During the war, Pendleton became known as “Hollywood South.” Movies were filmed on the base, and morale was boosted by watching Hollywood Marines vanquish Hollywood Japanese. Following the war, moviemakers continued to seek out Pendleton’s brown hills for movies such as “Battle Cry,” “Sands of Iwo Jima,” “The Flying Leathernecks” and, in later years, “Retreat Hell” and “Heartbreak Ridge.”
Relations with surrounding communities have not always been cordial. In 1947, Erskine was embroiled in a bitter dispute with the Oceanside School District over his right to operate a separate school for children of Marines. The “Little Red School” was built in the 17 Area and operated for two years until it was finally turned over to Oceanside in 1950.
Water was at the root of another controversy that resulted in a long and complicated legal battle involving Camp Pendleton and Fallbrook area residents who felt entitled to use the water flowing from the Santa Margarita River, flowing through base. The water rights trial became the longest in history, in which the two groups are still working together to find solutions to both of their water problems.
Peacetime activities came to an abrupt halt in 1950 with the outbreak of the Korean War. Reservists crowded into Camp Pendleton, headed for the front faster than the base could process them. Throughout the war years, replacements were hurriedly trained and sent to the Far East. The training, however hurried, was tough and realistic. A combat town was constructed to simulate a North Korean Village, where troops were exposed to as much realism as possible.
Cold weather training was moved from Idyllwild to Pickel Meadows in the high Sierras because Idyllwild wasn’t tough enough. Cold weather training was definitely survival training for those soon to be sent to Korea. Camp Pendleton’s role as Training and Replacement Command was reflected in the nearly 200,000 Marines who passed through the base on their way to the Far East.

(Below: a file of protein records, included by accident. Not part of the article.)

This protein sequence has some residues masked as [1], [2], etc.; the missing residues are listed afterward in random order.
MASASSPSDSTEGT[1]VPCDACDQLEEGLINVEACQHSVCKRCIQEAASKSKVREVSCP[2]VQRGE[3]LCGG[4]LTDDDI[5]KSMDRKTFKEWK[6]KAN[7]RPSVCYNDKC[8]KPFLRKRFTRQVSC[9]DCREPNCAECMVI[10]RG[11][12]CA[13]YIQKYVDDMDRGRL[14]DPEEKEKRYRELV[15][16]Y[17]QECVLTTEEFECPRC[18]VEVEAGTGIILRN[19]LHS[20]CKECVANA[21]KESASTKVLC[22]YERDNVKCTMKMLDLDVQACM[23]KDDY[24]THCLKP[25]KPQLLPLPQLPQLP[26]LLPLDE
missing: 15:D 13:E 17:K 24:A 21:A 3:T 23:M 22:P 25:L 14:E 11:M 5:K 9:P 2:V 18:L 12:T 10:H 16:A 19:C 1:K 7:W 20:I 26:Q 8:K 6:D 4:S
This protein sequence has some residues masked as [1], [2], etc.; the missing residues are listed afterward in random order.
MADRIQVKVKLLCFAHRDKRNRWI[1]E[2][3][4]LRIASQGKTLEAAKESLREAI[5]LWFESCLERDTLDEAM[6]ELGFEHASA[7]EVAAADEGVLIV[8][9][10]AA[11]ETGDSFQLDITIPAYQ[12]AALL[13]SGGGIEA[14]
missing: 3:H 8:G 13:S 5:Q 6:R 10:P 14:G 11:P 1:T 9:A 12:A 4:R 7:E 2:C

Those same hills and valets beckoned to Camp Pendleton’s civilian neighbors who wanted pieces of the base for their own use. Leases were granted for a California state beach and a nuclear power plant at the northern edge of the base, but developers eyeing the land for an airstrip and private housing were forced to look elsewhere. At one point, the city of Oceanside even attempted to annex the base to become part of their city’s tax base. The purpose for Camp Pendleton’s existence has not changed; it is first and foremost a training base, continuing to mold young men and women into the country’s finest fighting force.
The Vietnam years again saw a buildup of men and machines bound for Indochina. The movement of the 1st Marine Division to the Far East occurred more gradually than in Korea or World War II. Replacements were rotated in and out of combat zones through Staging Battalion, which took a Marine arriving at the camp and gave him 15 intensive training days before sending him to Vietnam. The Korea combat village became the Vietnamese jungle village, complete with deadly booby traps. The combat environment and training methods had changed over the years, but the purpose remained constant: train Marines to fight and get them to battle.
Unlike their World War II counterparts, Marines discharged from the Vietnamese conflict did not receive badges of honor but could still hold their heads high, as they had fought bravely and honorably in the highest Marine Corps tradition. Camp Pendleton continues its proud tradition of training top-quality Marines and maintaining its combat readiness while it prepares itself to face the 21st century.
The Corps broadened its mission capabilities in the 1980s as “amphibious” became “expeditionary.” Marines combined infantry, armor, supply and air power according to the task at hand, then demonstrated the effectiveness of the air-ground team in Granada, Panama and the Persian Gulf. The rapid projection of self-sustaining military power was clearly shown when Camp Pendleton forces and their equipment were deployed halfway around the globe in days. Middle East operations Desert Shield, Desert Storm, Enduring Freedom and Iraqi Freedom are among the latest in a 230-year history of unequalled national service, and it was training here at Camp Pendleton that made those successes possible.